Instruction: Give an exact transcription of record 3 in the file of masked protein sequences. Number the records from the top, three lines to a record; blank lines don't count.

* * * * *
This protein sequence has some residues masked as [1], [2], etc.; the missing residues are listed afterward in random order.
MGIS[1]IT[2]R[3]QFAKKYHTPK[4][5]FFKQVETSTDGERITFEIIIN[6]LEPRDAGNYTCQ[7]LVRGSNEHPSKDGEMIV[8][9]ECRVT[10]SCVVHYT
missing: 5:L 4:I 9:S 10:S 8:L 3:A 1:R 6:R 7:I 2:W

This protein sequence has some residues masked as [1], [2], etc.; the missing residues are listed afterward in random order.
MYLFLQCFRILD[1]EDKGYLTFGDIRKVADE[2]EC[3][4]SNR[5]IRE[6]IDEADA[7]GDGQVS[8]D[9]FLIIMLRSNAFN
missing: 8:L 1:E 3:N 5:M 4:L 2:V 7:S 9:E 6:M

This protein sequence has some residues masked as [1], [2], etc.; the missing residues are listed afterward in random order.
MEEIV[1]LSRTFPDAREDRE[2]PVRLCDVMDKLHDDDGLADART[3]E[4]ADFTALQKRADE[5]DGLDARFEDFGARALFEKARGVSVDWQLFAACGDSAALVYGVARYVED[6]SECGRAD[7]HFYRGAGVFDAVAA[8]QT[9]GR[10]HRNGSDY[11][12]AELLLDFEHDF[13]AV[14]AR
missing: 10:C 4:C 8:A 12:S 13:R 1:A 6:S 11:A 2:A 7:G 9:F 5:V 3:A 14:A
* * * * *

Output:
This protein sequence has some residues masked as [1], [2], etc.; the missing residues are listed afterward in random order.
MEEIV[1]LSRTFPDAREDRE[2]PVRLCDVMDKLHDDDGLADART[3]E[4]ADFTALQKRADE[5]DGLDARFEDFGARALFEKARGVSVDWQLFAACGDSAALVYGVARYVED[6]SECGRAD[7]HFYRGAGVFDAVAA[8]QT[9]GR[10]HRNGSDY[11][12]AELLLDFEHDF[13]AV[14]AR
missing: 10:C 4:C 8:A 12:S 13:R 1:A 6:S 11:A 2:A 7:G 9:F 5:V 3:A 14:A